" cases), mental hygiene and involuntary hospitalizations, and many similar cases. Clear and convincing evidence is the standard of proof used for immunity from prosecution under Florida's controversial stand-your-ground law. Once raised by the defense, the state must present its evidence in a pre-trial hearing, showing that the statutory prerequisites have not been met, and then request that the court deny a motion for declaration of immunity. The judge must then decide from clear and convincing evidence whether to grant immunity. This is a lower burden than "beyond a reasonable doubt," the threshold a prosecutor must meet at any proceeding criminal trial, but higher than the "probable cause" threshold generally required for
indictment An indictment ( ) is a formal accusation that a person has committed a crime. In jurisdictions that use the concept of felonies, the most serious criminal offence is a felony; jurisdictions that do not use the felonies concept often use that of a ...
. Clear and convincing proof means that the evidence presented by a party during the trial must be highly and substantially more probable to be true than not and the trier of fact must have a firm belief or conviction in its factuality. In this standard, a greater degree of believability must be met than the common standard of proof in civil actions (i.e. preponderance of the evidence), which only requires that the facts as a threshold be more likely than not to prove the issue for which they are asserted. This standard is also known as "clear, convincing, and satisfactory evidence"; "clear, cognizant, and convincing evidence", and is applied in cases or situations involving an equitable remedy or where a presumptive civil liberty interest exists. For example, this is the standard or quantum of evidence use to probate a
last will and testament A will or testament is a legal document that expresses a person's (testator) wishes as to how their property ( estate) is to be distributed after their death and as to which person ( executor) is to manage the property until its final distributi ...

Beyond reasonable doubt

This is the highest standard used as the burden of proof in Anglo-American jurisprudence and typically only applies in juvenile delinquency proceedings, criminal proceedings, and when considering aggravating circumstances in criminal proceedings. It has been described, in negative terms, as a proof having been met if there is no plausible reason to believe otherwise. If there is a real doubt, based upon reason and common sense after careful and impartial consideration of all the evidence, or lack of evidence, in a case, then the level of proof has not been met. Proof beyond a reasonable doubt, therefore, is proof of such a convincing character that one would be willing to rely and act upon it without hesitation in the most important of one's own affairs. However, it does not mean an absolute certainty. The standard that must be met by the prosecution's evidence in a criminal prosecution is that no other logical explanation can be derived from the facts except that the defendant committed the crime, thereby overcoming the presumption that a person is innocent unless and until proven guilty. If the trier of fact has no doubt as to the defendant's guilt, or if their only doubts are unreasonable doubts, then the prosecutor has proved the defendant's guilt beyond a reasonable doubt and the defendant should be pronounced guilty. The term connotes that evidence establishes a particular point to a moral certainty which precludes the existence of any reasonable alternatives. It does not mean that no doubt exists as to the accused's guilt, but only that no ''reasonable'' doubt is possible from the evidence presented. Further to this notion of moral certainty, where the trier of fact relies on proof that is solely circumstantial, ''i.e.'', when conviction is based entirely on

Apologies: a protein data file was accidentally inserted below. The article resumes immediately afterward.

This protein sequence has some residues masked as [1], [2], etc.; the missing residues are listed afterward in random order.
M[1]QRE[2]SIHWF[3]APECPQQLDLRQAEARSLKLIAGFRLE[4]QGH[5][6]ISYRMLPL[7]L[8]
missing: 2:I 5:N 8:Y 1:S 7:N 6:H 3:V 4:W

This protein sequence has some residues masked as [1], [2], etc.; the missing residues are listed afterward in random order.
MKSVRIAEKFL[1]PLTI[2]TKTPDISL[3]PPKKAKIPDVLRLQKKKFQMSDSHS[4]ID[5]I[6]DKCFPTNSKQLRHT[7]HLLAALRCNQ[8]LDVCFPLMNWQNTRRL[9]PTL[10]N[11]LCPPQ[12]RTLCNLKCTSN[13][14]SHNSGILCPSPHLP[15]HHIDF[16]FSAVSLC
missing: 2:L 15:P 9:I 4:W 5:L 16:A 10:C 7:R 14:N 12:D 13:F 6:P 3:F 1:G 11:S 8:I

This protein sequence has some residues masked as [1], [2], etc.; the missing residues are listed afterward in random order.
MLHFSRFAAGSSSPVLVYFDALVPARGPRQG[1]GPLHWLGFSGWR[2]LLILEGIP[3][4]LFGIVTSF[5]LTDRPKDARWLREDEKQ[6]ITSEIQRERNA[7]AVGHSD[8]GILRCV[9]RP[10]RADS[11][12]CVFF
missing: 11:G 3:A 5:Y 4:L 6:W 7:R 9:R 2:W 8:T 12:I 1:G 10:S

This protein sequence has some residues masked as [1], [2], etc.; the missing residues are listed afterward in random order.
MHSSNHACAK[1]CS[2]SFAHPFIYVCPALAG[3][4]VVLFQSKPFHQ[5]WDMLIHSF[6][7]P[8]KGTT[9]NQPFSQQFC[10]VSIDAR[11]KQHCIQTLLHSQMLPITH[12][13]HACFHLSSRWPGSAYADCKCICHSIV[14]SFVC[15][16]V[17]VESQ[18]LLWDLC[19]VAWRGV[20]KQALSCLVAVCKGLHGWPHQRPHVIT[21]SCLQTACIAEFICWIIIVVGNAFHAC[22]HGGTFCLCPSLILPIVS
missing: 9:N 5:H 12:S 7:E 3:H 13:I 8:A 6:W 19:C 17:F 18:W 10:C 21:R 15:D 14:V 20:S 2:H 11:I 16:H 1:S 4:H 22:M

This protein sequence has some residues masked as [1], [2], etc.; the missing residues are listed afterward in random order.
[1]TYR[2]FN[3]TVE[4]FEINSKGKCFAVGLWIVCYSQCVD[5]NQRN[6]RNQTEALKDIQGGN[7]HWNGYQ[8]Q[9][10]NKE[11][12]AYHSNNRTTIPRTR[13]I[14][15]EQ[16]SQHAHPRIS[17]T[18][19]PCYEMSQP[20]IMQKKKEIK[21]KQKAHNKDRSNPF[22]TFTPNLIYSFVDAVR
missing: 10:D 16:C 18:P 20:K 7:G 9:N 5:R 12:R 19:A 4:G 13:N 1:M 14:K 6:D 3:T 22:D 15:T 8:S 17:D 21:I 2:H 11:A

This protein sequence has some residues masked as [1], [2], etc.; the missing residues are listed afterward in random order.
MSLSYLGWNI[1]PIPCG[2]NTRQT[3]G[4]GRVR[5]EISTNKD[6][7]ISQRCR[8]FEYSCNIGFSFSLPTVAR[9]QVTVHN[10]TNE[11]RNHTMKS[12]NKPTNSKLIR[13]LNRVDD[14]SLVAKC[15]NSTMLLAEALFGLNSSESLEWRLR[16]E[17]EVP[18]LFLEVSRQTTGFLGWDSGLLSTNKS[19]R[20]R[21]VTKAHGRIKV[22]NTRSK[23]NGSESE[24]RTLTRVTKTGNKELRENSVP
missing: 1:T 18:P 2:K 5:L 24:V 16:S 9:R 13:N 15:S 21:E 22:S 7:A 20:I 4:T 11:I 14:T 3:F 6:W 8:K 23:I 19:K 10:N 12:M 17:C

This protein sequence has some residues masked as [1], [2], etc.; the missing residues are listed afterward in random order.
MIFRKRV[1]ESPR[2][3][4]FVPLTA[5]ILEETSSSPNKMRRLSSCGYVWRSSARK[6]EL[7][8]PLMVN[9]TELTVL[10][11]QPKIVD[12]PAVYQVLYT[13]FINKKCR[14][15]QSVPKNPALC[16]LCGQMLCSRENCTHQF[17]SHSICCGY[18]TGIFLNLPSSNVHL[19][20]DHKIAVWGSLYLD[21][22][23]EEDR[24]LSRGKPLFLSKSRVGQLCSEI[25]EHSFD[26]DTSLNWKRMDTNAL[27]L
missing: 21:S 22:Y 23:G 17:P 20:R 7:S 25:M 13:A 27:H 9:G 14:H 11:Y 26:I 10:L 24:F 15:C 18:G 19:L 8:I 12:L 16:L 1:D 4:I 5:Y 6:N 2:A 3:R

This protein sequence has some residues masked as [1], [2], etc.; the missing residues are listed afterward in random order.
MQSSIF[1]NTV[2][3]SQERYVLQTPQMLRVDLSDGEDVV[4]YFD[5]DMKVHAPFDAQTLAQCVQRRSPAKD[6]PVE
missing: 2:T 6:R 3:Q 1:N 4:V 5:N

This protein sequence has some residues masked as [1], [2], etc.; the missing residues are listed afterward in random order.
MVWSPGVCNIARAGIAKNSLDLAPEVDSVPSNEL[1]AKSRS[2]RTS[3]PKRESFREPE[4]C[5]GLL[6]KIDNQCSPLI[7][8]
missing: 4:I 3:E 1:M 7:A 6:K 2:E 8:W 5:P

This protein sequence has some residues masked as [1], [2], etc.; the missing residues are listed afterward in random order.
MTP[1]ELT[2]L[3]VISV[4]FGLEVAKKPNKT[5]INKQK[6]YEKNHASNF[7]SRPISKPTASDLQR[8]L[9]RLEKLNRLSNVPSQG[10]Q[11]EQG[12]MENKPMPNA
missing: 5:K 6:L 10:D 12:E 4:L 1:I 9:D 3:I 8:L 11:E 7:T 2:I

circumstantial evidence Circumstantial evidence is evidence that relies on an inference to connect it to a conclusion of fact—such as a fingerprint at the scene of a crime. By contrast, direct evidence supports the truth of an assertion directly—i.e., without need ...
, certain jurisdictions specifically require the prosecution's burden of proof to be such that the facts proved must exclude to a moral certainty every reasonable hypothesis or inference other than guilt. The main reason that this high level of proof is demanded in criminal trials is that such proceedings can result in the deprivation of a defendant's liberty or even in their death. These outcomes are far more severe than in civil trials, in which monetary damages are the common remedy. Another noncriminal instance in which proof beyond a reasonable doubt is applied is LPS conservatorship.